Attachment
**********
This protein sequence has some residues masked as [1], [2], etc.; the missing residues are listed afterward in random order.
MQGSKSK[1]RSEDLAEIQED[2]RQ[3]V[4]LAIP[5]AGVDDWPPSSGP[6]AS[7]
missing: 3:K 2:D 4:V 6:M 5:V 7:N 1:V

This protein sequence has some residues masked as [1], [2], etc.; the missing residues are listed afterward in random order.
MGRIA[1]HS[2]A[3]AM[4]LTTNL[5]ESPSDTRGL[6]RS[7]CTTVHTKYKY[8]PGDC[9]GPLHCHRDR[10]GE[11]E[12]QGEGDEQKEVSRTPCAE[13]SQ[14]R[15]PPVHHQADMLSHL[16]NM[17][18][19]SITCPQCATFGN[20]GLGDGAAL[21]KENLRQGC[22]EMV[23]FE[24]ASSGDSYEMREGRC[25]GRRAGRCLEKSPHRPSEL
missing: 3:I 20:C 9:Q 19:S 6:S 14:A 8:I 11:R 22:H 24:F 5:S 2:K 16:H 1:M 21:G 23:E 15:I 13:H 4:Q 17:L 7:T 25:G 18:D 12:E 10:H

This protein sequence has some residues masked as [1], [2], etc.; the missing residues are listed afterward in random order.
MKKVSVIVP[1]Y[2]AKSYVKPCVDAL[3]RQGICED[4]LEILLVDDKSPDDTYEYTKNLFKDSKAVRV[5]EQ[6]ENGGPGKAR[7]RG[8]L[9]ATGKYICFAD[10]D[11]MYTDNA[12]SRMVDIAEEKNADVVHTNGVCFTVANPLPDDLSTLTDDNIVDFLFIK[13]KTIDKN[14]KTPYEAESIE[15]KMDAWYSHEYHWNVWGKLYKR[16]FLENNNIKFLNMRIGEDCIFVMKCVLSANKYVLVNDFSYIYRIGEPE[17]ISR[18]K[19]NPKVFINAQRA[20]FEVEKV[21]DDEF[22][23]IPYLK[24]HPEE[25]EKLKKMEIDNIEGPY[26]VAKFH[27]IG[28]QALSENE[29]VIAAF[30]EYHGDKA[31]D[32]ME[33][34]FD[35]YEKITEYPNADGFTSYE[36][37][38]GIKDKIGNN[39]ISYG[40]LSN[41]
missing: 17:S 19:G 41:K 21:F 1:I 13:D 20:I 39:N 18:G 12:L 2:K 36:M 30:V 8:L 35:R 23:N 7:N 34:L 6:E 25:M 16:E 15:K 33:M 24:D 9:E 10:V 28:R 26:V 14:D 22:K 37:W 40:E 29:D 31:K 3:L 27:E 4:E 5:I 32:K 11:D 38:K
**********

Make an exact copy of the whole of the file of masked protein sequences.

This protein sequence has some residues masked as [1], [2], etc.; the missing residues are listed afterward in random order.
MQGSKSK[1]RSEDLAEIQED[2]RQ[3]V[4]LAIP[5]AGVDDWPPSSGP[6]AS[7]
missing: 3:K 2:D 4:V 6:M 5:V 7:N 1:V

This protein sequence has some residues masked as [1], [2], etc.; the missing residues are listed afterward in random order.
MGRIA[1]HS[2]A[3]AM[4]LTTNL[5]ESPSDTRGL[6]RS[7]CTTVHTKYKY[8]PGDC[9]GPLHCHRDR[10]GE[11]E[12]QGEGDEQKEVSRTPCAE[13]SQ[14]R[15]PPVHHQADMLSHL[16]NM[17][18][19]SITCPQCATFGN[20]GLGDGAAL[21]KENLRQGC[22]EMV[23]FE[24]ASSGDSYEMREGRC[25]GRRAGRCLEKSPHRPSEL
missing: 3:I 20:C 9:Q 19:S 6:S 14:A 8:I 11:R 22:H 24:F 5:S 2:K 16:H 1:M 21:G 23:E 15:I 13:H 4:Q 17:L 7:T 25:G 18:D 12:E 10:H

This protein sequence has some residues masked as [1], [2], etc.; the missing residues are listed afterward in random order.
MKKVSVIVP[1]Y[2]AKSYVKPCVDAL[3]RQGICED[4]LEILLVDDKSPDDTYEYTKNLFKDSKAVRV[5]EQ[6]ENGGPGKAR[7]RG[8]L[9]ATGKYICFAD[10]D[11]MYTDNA[12]SRMVDIAEEKNADVVHTNGVCFTVANPLPDDLSTLTDDNIVDFLFIK[13]KTIDKN[14]KTPYEAESIE[15]KMDAWYSHEYHWNVWGKLYKR[16]FLENNNIKFLNMRIGEDCIFVMKCVLSANKYVLVNDFSYIYRIGEPE[17]ISR[18]K[19]NPKVFINAQRA[20]FEVEKV[21]DDEF[22][23]IPYLK[24]HPEE[25]EKLKKMEIDNIEGPY[26]VAKFH[27]IG[28]QALSENE[29]VIAAF[30]EYHGDKA[31]D[32]ME[33][34]FD[35]YEKITEYPNADGFTSYE[36][37][38]GIKDKIGNN[39]ISYG[40]LSN[41]
missing: 17:S 19:G 41:K 21:F 1:I 13:D 20:I 39:N 18:G 12:L 2:K 36:M 30:V 8:L 35:R 23:N 7:N 34:L 6:E 25:M 16:E 15:K 33:M 24:D 9:E 10:V 28:R 26:V 14:D 22:K 37:W 40:E 29:D 31:K 3:L 27:E 4:E 5:I 32:K 11:D 38:K